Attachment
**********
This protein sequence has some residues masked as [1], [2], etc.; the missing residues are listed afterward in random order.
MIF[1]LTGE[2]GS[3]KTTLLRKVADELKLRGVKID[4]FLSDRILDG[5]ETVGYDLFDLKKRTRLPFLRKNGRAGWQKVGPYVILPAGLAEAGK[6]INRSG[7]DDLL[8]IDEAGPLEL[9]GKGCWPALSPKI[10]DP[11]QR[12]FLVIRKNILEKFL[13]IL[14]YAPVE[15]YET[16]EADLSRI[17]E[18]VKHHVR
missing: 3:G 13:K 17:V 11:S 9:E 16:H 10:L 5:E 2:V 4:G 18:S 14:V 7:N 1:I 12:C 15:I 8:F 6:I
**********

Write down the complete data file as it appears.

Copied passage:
This protein sequence has some residues masked as [1], [2], etc.; the missing residues are listed afterward in random order.
MIF[1]LTGE[2]GS[3]KTTLLRKVADELKLRGVKID[4]FLSDRILDG[5]ETVGYDLFDLKKRTRLPFLRKNGRAGWQKVGPYVILPAGLAEAGK[6]INRSG[7]DDLL[8]IDEAGPLEL[9]GKGCWPALSPKI[10]DP[11]QR[12]FLVIRKNILEKFL[13]IL[14]YAPVE[15]YET[16]EADLSRI[17]E[18]VKHHVR
missing: 3:G 13:K 17:V 11:S 9:E 16:H 10:L 5:E 2:V 4:G 18:S 14:V 7:N 1:I 12:C 15:I 8:F 6:I